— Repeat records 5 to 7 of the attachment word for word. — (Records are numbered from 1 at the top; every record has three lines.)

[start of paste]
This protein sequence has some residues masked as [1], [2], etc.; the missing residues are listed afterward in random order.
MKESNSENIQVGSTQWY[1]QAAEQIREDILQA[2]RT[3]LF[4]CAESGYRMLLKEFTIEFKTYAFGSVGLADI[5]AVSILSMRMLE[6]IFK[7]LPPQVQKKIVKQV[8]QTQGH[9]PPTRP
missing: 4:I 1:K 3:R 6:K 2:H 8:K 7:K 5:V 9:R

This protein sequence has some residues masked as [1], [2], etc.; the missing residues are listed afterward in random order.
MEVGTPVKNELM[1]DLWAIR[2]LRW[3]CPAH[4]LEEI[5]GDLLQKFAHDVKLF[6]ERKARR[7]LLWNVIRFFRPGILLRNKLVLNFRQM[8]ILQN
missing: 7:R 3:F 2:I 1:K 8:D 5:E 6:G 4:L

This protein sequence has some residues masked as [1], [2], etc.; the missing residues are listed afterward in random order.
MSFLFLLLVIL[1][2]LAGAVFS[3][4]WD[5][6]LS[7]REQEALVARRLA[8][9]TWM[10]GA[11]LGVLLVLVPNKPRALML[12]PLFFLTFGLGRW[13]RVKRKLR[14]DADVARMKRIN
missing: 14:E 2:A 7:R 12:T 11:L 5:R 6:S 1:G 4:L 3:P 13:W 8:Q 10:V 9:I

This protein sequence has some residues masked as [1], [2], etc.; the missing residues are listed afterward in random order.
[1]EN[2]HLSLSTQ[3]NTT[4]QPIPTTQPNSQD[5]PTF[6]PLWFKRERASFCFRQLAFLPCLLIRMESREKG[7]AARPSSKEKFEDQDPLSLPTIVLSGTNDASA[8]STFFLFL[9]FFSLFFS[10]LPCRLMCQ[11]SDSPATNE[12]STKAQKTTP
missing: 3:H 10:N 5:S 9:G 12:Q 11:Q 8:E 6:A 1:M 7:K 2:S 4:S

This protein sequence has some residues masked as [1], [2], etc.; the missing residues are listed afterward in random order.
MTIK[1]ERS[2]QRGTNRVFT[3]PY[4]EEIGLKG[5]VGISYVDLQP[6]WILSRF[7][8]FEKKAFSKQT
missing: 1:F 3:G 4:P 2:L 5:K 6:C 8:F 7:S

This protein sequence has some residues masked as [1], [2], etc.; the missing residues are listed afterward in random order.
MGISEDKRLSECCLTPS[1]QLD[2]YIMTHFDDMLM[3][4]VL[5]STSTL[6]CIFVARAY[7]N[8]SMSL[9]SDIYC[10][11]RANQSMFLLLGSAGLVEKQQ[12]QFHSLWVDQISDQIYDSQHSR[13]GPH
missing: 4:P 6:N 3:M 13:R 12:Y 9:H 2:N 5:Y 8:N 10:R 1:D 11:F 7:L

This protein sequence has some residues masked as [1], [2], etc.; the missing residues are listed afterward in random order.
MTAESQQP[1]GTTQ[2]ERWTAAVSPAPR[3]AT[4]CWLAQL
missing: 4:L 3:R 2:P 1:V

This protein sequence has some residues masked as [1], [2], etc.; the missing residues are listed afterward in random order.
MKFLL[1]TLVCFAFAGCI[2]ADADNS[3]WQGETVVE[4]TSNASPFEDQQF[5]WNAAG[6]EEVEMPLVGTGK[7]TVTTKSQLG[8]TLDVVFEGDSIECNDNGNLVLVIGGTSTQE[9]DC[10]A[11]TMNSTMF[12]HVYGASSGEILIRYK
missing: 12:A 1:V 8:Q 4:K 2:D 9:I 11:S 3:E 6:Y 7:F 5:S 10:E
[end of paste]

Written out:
This protein sequence has some residues masked as [1], [2], etc.; the missing residues are listed afterward in random order.
MTIK[1]ERS[2]QRGTNRVFT[3]PY[4]EEIGLKG[5]VGISYVDLQP[6]WILSRF[7][8]FEKKAFSKQT
missing: 1:F 3:G 4:P 2:L 5:K 6:C 8:F 7:S

This protein sequence has some residues masked as [1], [2], etc.; the missing residues are listed afterward in random order.
MGISEDKRLSECCLTPS[1]QLD[2]YIMTHFDDMLM[3][4]VL[5]STSTL[6]CIFVARAY[7]N[8]SMSL[9]SDIYC[10][11]RANQSMFLLLGSAGLVEKQQ[12]QFHSLWVDQISDQIYDSQHSR[13]GPH
missing: 4:P 6:N 3:M 13:R 12:Y 9:H 2:N 5:Y 8:N 10:R 1:D 11:F 7:L

This protein sequence has some residues masked as [1], [2], etc.; the missing residues are listed afterward in random order.
MTAESQQP[1]GTTQ[2]ERWTAAVSPAPR[3]AT[4]CWLAQL
missing: 4:L 3:R 2:P 1:V